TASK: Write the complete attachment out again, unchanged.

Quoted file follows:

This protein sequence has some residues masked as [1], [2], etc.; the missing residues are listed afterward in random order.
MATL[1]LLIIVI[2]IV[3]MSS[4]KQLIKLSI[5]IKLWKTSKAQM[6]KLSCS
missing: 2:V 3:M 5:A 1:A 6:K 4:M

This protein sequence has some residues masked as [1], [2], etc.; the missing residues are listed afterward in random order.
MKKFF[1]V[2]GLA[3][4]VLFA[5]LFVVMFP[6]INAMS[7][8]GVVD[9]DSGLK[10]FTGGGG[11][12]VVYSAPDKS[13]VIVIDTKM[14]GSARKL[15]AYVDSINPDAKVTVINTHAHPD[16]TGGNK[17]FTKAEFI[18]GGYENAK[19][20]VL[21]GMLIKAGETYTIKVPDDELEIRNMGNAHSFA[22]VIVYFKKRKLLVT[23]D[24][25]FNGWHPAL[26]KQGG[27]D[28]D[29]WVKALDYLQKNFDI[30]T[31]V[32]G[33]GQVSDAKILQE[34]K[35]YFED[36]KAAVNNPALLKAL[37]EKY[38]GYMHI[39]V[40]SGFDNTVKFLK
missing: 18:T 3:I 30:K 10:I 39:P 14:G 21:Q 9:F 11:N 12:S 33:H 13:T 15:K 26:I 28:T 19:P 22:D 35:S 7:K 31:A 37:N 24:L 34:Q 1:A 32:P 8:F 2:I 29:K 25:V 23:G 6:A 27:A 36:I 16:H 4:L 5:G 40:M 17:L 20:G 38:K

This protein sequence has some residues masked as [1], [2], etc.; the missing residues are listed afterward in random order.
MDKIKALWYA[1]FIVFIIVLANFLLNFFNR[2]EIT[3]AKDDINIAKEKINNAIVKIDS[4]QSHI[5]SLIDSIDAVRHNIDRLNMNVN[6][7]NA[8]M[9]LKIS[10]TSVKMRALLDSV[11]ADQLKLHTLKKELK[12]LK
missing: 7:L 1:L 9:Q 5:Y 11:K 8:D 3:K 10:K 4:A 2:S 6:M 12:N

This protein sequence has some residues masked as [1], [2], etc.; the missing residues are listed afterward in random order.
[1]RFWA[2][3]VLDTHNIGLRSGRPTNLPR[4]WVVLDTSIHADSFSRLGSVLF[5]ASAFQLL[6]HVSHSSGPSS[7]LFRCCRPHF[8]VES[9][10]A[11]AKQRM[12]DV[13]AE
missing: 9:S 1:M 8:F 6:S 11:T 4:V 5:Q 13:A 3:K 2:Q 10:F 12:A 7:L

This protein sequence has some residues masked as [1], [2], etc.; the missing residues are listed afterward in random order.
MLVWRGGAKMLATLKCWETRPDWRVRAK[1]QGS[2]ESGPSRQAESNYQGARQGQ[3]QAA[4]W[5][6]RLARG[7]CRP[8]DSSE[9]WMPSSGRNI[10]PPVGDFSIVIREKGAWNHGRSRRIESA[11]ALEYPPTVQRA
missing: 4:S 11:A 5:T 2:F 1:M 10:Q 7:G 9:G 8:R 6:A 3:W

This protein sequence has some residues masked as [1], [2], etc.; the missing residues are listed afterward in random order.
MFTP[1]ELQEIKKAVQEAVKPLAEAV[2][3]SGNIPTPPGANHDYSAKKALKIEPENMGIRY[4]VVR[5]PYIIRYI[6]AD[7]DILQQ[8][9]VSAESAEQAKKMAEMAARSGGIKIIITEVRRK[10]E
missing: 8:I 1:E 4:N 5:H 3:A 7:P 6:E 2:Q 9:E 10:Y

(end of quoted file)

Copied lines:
This protein sequence has some residues masked as [1], [2], etc.; the missing residues are listed afterward in random order.
MATL[1]LLIIVI[2]IV[3]MSS[4]KQLIKLSI[5]IKLWKTSKAQM[6]KLSCS
missing: 2:V 3:M 5:A 1:A 6:K 4:M

This protein sequence has some residues masked as [1], [2], etc.; the missing residues are listed afterward in random order.
MKKFF[1]V[2]GLA[3][4]VLFA[5]LFVVMFP[6]INAMS[7][8]GVVD[9]DSGLK[10]FTGGGG[11][12]VVYSAPDKS[13]VIVIDTKM[14]GSARKL[15]AYVDSINPDAKVTVINTHAHPD[16]TGGNK[17]FTKAEFI[18]GGYENAK[19][20]VL[21]GMLIKAGETYTIKVPDDELEIRNMGNAHSFA[22]VIVYFKKRKLLVT[23]D[24][25]FNGWHPAL[26]KQGG[27]D[28]D[29]WVKALDYLQKNFDI[30]T[31]V[32]G[33]GQVSDAKILQE[34]K[35]YFED[36]KAAVNNPALLKAL[37]EKY[38]GYMHI[39]V[40]SGFDNTVKFLK
missing: 18:T 3:I 30:K 10:I 39:P 14:G 21:Q 9:F 11:N 12:S 33:H 13:T 15:K 26:I 28:T 19:P 22:D 35:S 7:K 31:A 37:N 24:L 34:Q 1:A 32:P 8:F 2:I 29:K 25:V 23:G 6:A 27:A 36:I 16:H 4:L 5:G 40:M 17:L 20:G 38:K

This protein sequence has some residues masked as [1], [2], etc.; the missing residues are listed afterward in random order.
MDKIKALWYA[1]FIVFIIVLANFLLNFFNR[2]EIT[3]AKDDINIAKEKINNAIVKIDS[4]QSHI[5]SLIDSIDAVRHNIDRLNMNVN[6][7]NA[8]M[9]LKIS[10]TSVKMRALLDSV[11]ADQLKLHTLKKELK[12]LK
missing: 7:L 1:L 9:Q 5:Y 11:K 8:D 3:K 10:K 4:A 2:S 6:M 12:N

This protein sequence has some residues masked as [1], [2], etc.; the missing residues are listed afterward in random order.
[1]RFWA[2][3]VLDTHNIGLRSGRPTNLPR[4]WVVLDTSIHADSFSRLGSVLF[5]ASAFQLL[6]HVSHSSGPSS[7]LFRCCRPHF[8]VES[9][10]A[11]AKQRM[12]DV[13]AE
missing: 9:S 1:M 8:F 6:S 11:T 4:V 5:Q 13:A 3:K 2:Q 10:F 12:A 7:L

This protein sequence has some residues masked as [1], [2], etc.; the missing residues are listed afterward in random order.
MLVWRGGAKMLATLKCWETRPDWRVRAK[1]QGS[2]ESGPSRQAESNYQGARQGQ[3]QAA[4]W[5][6]RLARG[7]CRP[8]DSSE[9]WMPSSGRNI[10]PPVGDFSIVIREKGAWNHGRSRRIESA[11]ALEYPPTVQRA
missing: 4:S 11:A 5:T 2:F 1:M 10:Q 7:G 9:G 8:R 6:A 3:W

This protein sequence has some residues masked as [1], [2], etc.; the missing residues are listed afterward in random order.
MFTP[1]ELQEIKKAVQEAVKPLAEAV[2][3]SGNIPTPPGANHDYSAKKALKIEPENMGIRY[4]VVR[5]PYIIRYI[6]AD[7]DILQQ[8][9]VSAESAEQAKKMAEMAARSGGIKIIITEVRRK[10]E
missing: 8:I 1:E 4:N 5:H 3:A 7:P 6:E 2:Q 9:E 10:Y